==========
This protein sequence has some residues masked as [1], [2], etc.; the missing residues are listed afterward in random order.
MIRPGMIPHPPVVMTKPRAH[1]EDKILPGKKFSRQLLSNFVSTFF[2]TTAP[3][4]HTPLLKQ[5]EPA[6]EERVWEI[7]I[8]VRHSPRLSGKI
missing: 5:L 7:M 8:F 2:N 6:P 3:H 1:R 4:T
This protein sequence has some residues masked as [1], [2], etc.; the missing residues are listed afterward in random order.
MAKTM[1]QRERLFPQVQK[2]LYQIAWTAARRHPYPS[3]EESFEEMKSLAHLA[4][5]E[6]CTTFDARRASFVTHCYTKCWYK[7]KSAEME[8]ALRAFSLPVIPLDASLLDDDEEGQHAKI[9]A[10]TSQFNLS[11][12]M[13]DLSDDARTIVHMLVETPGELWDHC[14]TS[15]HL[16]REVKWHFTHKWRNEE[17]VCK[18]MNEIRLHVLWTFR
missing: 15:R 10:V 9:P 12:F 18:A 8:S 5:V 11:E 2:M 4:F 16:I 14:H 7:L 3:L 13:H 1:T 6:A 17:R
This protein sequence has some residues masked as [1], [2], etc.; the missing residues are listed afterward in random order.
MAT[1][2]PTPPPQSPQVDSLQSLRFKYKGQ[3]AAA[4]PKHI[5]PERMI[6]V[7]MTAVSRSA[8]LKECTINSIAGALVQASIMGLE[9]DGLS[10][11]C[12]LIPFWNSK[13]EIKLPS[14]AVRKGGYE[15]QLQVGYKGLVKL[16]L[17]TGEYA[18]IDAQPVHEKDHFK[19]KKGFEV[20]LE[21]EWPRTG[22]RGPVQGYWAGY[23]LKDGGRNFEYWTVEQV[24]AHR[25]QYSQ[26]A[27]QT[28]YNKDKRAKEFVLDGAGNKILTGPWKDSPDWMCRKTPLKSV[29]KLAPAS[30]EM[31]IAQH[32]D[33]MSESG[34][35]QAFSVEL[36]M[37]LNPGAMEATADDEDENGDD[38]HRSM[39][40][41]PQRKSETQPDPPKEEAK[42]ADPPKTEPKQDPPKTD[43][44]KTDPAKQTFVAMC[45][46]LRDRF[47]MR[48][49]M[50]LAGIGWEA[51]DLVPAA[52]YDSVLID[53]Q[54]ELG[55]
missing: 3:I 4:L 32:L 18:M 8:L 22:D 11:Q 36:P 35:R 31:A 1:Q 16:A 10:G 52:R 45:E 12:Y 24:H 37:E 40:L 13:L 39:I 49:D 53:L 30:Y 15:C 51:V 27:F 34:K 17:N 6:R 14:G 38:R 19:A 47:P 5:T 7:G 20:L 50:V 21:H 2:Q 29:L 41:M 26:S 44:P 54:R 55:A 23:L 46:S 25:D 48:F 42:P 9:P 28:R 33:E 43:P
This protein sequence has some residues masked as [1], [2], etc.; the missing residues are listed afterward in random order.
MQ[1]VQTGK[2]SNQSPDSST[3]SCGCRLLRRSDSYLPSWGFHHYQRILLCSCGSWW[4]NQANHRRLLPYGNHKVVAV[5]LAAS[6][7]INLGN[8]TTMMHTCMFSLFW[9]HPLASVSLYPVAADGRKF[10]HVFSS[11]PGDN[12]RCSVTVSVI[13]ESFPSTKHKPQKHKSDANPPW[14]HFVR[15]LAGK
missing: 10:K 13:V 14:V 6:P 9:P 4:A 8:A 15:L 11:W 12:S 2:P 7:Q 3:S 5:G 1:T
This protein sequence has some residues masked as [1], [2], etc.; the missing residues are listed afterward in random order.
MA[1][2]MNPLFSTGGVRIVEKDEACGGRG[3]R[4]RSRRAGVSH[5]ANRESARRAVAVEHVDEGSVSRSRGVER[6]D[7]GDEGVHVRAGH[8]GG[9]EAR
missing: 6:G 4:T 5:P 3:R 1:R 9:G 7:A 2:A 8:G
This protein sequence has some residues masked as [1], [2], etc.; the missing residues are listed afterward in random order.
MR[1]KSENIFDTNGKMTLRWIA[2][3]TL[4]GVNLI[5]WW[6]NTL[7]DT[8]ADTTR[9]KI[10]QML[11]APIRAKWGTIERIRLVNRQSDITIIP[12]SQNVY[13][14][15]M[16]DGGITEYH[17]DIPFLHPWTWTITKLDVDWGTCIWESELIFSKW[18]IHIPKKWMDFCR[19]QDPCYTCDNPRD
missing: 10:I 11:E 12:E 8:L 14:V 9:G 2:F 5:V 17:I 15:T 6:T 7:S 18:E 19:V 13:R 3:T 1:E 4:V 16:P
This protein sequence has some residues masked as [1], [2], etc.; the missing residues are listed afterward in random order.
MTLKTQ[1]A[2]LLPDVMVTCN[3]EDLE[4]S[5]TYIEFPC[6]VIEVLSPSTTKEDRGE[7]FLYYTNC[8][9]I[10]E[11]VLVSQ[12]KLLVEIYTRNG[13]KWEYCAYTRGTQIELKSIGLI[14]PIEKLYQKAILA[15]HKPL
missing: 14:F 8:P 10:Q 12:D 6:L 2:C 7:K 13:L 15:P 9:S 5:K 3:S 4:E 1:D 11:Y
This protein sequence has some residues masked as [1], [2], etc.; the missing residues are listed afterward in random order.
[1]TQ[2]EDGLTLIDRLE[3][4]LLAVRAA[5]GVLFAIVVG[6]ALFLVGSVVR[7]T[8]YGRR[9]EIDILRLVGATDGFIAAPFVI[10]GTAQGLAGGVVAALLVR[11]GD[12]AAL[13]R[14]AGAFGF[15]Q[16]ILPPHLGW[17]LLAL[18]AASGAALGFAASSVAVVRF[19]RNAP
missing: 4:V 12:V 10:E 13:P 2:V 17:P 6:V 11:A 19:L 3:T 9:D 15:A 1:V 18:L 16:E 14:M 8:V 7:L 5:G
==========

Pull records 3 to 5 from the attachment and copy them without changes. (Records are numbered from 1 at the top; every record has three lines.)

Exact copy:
This protein sequence has some residues masked as [1], [2], etc.; the missing residues are listed afterward in random order.
MAT[1][2]PTPPPQSPQVDSLQSLRFKYKGQ[3]AAA[4]PKHI[5]PERMI[6]V[7]MTAVSRSA[8]LKECTINSIAGALVQASIMGLE[9]DGLS[10][11]C[12]LIPFWNSK[13]EIKLPS[14]AVRKGGYE[15]QLQVGYKGLVKL[16]L[17]TGEYA[18]IDAQPVHEKDHFK[19]KKGFEV[20]LE[21]EWPRTG[22]RGPVQGYWAGY[23]LKDGGRNFEYWTVEQV[24]AHR[25]QYSQ[26]A[27]QT[28]YNKDKRAKEFVLDGAGNKILTGPWKDSPDWMCRKTPLKSV[29]KLAPAS[30]EM[31]IAQH[32]D[33]MSESG[34][35]QAFSVEL[36]M[37]LNPGAMEATADDEDENGDD[38]HRSM[39][40][41]PQRKSETQPDPPKEEAK[42]ADPPKTEPKQDPPKTD[43][44]KTDPAKQTFVAMC[45][46]LRDRF[47]MR[48][49]M[50]LAGIGWEA[51]DLVPAA[52]YDSVLID[53]Q[54]ELG[55]
missing: 3:I 4:L 32:L 18:M 8:L 22:D 11:Q 36:P 35:R 31:A 1:Q 16:A 10:G 52:R 45:E 12:Y 24:H 37:E 40:L 13:L 39:I 49:D 53:L 30:Y 15:C 51:V 27:F 34:K 17:N 6:R 14:G 38:R 19:A 47:P 5:T 7:G 20:L 50:V 21:H 2:Q 29:L 41:M 26:S 44:P 54:R 55:A 23:L 46:S 25:D 48:F 42:P 9:P 28:R 33:E 43:P
This protein sequence has some residues masked as [1], [2], etc.; the missing residues are listed afterward in random order.
MQ[1]VQTGK[2]SNQSPDSST[3]SCGCRLLRRSDSYLPSWGFHHYQRILLCSCGSWW[4]NQANHRRLLPYGNHKVVAV[5]LAAS[6][7]INLGN[8]TTMMHTCMFSLFW[9]HPLASVSLYPVAADGRKF[10]HVFSS[11]PGDN[12]RCSVTVSVI[13]ESFPSTKHKPQKHKSDANPPW[14]HFVR[15]LAGK
missing: 10:K 13:V 14:V 6:P 9:P 4:A 8:A 15:L 11:W 12:S 2:P 7:Q 3:S 5:G 1:T
This protein sequence has some residues masked as [1], [2], etc.; the missing residues are listed afterward in random order.
MA[1][2]MNPLFSTGGVRIVEKDEACGGRG[3]R[4]RSRRAGVSH[5]ANRESARRAVAVEHVDEGSVSRSRGVER[6]D[7]GDEGVHVRAGH[8]GG[9]EAR
missing: 6:G 4:T 5:P 3:R 1:R 9:G 7:A 2:A 8:G